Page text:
197581 Health Library | Health and Wellness | Wellmont Health System
  • Acetaminophen Poisoning

    (Paracetamol Poisoning; Acetaminophen Overdose; Paracetamol Overdose)


    Acetaminophen is a common over-the-counter (OTC) pain medicine. Tylenol is one brand of this medication. Acetaminophen poisoning is an overdose of this medication. It can cause damage to the liver.
    The overdose may happen as an accident or an intentional overdose. This can be a serious condition that will need care from a doctor.


    Acetaminophen poisoning may occur as a result of one large dose or several small overdoses over a long period of time. An overdose of acetaminophen can result from:
    • Intentional overdose such as a suicide attempt
    • Accidental overdose—may occur with unsupervised children, adults with altered judgment, or adults abusing alcohol
    • Combinations of different medicines that contain acetaminophen
    Certain chronic diseases can make you more vulnerable to this type of overdose. For example, people with liver damage can have acetaminophen poisoning at lower doses. Poisoning can also happen if acetaminophen is taken along with other substances that harm the liver, like alcohol.

    Risk Factors

    Factors that may increase your risk of developing acetaminophen poisoning include:
    • Heavy alcohol use
    • Using multiple medicines that contain acetaminophen
    • Suicidal behavior


    At first, a person with acetaminophen poisoning may have no symptoms.
    When symptoms develop, they can include:
    • Nausea
    • Vomiting
    • Symptoms of liver failure:
      • Anorexia —no interest in eating
      • Nausea
      • Vomiting
      • Malaise
      • Abdominal pain (especially in the upper right portion of the abdomen)
      • Excessive sweating
      • Jaundice
      • Confusion, stupor
    Jaundice Skin from Damaged Liver
    Jaundice adult with label
    Healthy liver on the left compared to diseased liver on the right that has caused jaundice of the skin.
    Copyright © Nucleus Medical Media, Inc.


    Your doctor will ask about your symptoms and medical history. A physical exam will be done. Blood tests may be done to:
    • Determine the level of acetaminophen in your blood
    • Check liver function
    • Assess the effect on the liver


    Talk with your doctor about the best treatment plan for you. Treatment options include:


    People with low levels of acetaminophen in the blood may only need to be monitored. If symptoms develop or worsen other treatments may be started.

    Activated Charcoal

    Activated charcoal is taken by mouth. The charcoal can help block the absorption of acetaminophen. It will not affect the medication that is already in the body.


    N-acetylcysteine is an antidote to acetaminophen poisoning. It can prevent damage to the liver. It may be given by mouth or IV. The earlier this antidote is delivered the better the outcome will be.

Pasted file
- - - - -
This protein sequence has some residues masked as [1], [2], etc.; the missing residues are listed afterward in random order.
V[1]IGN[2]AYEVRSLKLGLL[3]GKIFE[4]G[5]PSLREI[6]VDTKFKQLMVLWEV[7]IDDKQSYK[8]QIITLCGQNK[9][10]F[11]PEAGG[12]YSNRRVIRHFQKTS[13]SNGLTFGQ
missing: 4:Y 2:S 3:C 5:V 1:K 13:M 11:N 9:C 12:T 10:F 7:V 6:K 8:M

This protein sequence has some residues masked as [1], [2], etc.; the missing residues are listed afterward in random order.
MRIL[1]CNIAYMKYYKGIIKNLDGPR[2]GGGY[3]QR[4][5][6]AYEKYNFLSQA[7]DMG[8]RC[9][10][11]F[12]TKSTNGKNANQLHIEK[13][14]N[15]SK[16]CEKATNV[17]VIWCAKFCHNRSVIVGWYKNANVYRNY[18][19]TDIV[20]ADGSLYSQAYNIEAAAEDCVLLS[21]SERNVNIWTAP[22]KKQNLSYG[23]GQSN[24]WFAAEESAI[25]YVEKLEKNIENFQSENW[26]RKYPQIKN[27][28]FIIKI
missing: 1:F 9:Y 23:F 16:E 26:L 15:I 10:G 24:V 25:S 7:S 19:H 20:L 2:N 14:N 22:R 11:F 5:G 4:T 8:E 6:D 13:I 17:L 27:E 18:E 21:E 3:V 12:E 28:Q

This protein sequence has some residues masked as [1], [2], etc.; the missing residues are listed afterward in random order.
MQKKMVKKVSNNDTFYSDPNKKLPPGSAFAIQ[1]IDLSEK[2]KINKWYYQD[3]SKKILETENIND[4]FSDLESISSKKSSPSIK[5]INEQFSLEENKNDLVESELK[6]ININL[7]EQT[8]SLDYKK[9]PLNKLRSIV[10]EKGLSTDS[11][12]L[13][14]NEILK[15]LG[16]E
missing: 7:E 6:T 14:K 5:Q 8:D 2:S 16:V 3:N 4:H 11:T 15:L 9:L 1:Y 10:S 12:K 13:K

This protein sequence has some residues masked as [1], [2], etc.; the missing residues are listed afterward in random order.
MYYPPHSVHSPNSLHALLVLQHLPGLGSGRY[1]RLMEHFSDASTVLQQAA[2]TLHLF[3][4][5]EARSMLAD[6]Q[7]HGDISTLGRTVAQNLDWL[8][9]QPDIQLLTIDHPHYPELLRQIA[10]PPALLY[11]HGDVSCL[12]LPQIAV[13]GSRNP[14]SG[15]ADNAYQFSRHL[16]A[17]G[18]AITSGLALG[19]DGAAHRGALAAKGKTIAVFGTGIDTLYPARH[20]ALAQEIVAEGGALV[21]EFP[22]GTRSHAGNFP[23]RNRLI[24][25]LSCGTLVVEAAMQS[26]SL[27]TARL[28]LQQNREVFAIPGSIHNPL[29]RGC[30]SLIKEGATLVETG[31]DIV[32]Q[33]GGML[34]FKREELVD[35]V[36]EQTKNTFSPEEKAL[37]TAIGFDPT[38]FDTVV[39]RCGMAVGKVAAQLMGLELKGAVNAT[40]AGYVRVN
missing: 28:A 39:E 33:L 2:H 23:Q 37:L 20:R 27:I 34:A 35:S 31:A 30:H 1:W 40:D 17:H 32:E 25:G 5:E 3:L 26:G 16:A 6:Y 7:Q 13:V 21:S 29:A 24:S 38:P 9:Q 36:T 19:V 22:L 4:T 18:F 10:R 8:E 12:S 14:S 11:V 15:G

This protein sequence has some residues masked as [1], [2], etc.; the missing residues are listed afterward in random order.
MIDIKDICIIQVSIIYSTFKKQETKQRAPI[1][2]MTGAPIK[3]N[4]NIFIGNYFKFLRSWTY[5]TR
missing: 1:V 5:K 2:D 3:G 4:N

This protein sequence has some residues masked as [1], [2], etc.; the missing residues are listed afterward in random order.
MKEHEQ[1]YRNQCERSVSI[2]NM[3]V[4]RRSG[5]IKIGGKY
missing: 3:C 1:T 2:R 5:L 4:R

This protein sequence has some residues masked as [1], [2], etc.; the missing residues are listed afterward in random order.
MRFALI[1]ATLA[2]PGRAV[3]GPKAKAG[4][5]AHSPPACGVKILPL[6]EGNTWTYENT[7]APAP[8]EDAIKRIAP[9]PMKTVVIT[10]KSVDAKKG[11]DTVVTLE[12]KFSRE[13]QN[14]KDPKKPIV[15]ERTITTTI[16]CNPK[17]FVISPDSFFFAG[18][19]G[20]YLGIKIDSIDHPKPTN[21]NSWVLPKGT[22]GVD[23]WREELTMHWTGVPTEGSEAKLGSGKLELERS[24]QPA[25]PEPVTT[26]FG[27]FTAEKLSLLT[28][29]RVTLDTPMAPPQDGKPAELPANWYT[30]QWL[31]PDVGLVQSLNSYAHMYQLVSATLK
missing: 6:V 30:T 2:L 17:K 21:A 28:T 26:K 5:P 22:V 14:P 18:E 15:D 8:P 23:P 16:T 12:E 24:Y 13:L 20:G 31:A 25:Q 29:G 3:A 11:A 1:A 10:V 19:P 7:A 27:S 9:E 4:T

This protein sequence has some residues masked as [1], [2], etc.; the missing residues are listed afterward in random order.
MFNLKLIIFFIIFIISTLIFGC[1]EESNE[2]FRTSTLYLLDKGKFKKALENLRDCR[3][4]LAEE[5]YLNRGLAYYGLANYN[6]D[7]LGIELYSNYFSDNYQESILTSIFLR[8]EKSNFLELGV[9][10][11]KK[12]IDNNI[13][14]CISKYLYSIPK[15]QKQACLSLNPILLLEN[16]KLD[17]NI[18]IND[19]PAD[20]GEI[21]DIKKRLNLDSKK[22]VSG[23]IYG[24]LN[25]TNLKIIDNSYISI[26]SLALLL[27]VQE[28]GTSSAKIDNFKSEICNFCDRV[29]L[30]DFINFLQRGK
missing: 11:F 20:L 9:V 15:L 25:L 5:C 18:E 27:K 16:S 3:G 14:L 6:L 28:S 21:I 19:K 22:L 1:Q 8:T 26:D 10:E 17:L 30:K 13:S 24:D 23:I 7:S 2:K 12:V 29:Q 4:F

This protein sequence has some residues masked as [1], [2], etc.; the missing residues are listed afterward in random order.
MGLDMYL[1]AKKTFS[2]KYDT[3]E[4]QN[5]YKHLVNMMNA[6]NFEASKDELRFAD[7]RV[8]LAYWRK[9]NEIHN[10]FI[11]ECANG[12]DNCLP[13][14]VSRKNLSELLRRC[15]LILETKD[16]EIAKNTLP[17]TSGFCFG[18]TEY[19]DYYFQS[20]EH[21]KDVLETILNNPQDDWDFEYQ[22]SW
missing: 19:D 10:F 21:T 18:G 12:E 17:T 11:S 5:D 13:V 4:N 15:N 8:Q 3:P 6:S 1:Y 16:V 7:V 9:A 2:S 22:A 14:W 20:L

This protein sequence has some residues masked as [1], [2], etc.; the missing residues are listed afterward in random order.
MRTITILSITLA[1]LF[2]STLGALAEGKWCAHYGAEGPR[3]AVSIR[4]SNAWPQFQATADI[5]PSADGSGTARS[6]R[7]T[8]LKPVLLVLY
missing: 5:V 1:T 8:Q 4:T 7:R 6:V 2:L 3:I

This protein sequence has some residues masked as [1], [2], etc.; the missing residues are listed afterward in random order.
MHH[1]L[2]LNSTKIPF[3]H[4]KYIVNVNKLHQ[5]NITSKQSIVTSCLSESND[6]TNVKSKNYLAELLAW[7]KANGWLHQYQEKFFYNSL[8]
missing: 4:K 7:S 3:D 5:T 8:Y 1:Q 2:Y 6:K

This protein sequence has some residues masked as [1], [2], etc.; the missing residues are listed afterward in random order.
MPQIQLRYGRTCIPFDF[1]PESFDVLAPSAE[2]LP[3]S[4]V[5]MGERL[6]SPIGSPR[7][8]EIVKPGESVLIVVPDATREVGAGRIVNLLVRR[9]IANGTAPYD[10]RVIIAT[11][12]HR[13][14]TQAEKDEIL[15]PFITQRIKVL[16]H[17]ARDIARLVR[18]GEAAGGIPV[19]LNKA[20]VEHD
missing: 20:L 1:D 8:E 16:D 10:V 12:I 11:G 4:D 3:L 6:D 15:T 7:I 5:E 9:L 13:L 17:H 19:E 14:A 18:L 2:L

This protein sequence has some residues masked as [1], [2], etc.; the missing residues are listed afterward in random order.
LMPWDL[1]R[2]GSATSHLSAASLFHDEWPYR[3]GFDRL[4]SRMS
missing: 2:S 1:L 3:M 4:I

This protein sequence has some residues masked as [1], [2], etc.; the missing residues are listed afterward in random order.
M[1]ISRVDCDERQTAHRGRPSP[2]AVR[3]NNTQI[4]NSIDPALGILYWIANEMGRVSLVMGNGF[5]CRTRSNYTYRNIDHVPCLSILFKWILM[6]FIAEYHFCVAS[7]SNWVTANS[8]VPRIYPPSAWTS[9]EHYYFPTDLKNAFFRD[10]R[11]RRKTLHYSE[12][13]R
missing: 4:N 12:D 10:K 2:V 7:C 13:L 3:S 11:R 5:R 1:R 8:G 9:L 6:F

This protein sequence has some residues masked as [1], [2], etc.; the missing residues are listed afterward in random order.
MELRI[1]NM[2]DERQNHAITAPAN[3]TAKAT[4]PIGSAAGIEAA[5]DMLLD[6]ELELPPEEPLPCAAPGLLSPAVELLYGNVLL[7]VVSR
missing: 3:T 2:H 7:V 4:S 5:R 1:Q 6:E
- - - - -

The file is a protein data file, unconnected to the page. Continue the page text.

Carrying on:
To reduce your risk of acetaminophen poisoning, take the following steps:
      Follow your doctor's directions or the directions on the package:
      • Follow the recommended dose and duration of therapy. Do not take more doses per day than recommended.
      • Always ask your doctor if you have questions.
    • Do not substitute sustained-release acetaminophen for immediate-release acetaminophen without adjusting the dosing interval.
    • Avoid taking multiple medicines that all contain acetaminophen:
      • Read the ingredient list on medication labels. Look to see if the medication has acetaminophen.
      • Beware of medications that may be combination medicine like cold medication
    • When a new prescription is filled, tell your pharmacist if you are taking acetaminophen.
    • Avoid taking acetaminophen during periods of prolonged fasting.
    • Avoid heavy alcohol intake. Do not drink alcohol if you are taking medicines that contain acetaminophen.


    American Academy of Pediatrics http://www.healthychildren.org/

    American Association of Poison Control Centers http://www.aapcc.org/


    Canadian Institute for Health Information http://www.cihi.ca/cihiweb/

    Children's Safety—Canadian Poison Control Centers http://www.safekid.org/pcc.htm/


    Recognition and management of acute medication poisoning. American Academy of Family Physicians website. Available at: http://www.aafp.org/afp/2010/0201/p316.html . Accessed November 7, 2012.

    Acetaminophen poisoning. DynaMed website. Available at: http://www.ebscohost.com/dynamed/ . Updated August 3, 2012. Accessed November 7, 2012.

    The FDA Acetaminophen Advisory Committee Meeting. What is the future of acetaminophen in the United States? The perspective of a committee member. Clinical Toxicology (Philadelphia). 2009;47(8):784-789.

    Ferner RE, Dear JW, Bateman DN. Management of paracetamol poisoning. BMJ. 2011;342:d2218.

    Goldman L, Ausiello D, eds. Cecil Textbook of Internal Medicine . 23rd ed. Philadelphia, PA: Saunders; 2008

    Lavonas EJ, Reynolds KM, Dart RC. Therapeutic acetaminophen is not associated with liver injury in children: a systematic review. Pediatrics. 2010 ;126(6):e1430-1444.

    Marx J, et al. Rosen's Emergency Medicine . 7th ed. St. Louis, MO: Mosby, Inc; 2009.

    Vassallo S, Khan AN, Howland MA. Use of the Rumack-Matthew nomogram in cases of extended-release acetaminophen toxicity. Ann Intern Med . 1996;125(11):940.

    8/8/2011 DynaMed's Systematic Literature Surveillance DynaMed's Systematic Literature Surveillance : McNeil Consumer Healthcare announces plans for new dosing instructions for Tylenol products. Johnson & Johnson website. Available at: http://www.jnj.com/connect/news/all/mcneil-consumer-healthcare-announces-plans-for-new-dosing-instructions-for-tylenol-products . Accessed August 8, 2011.

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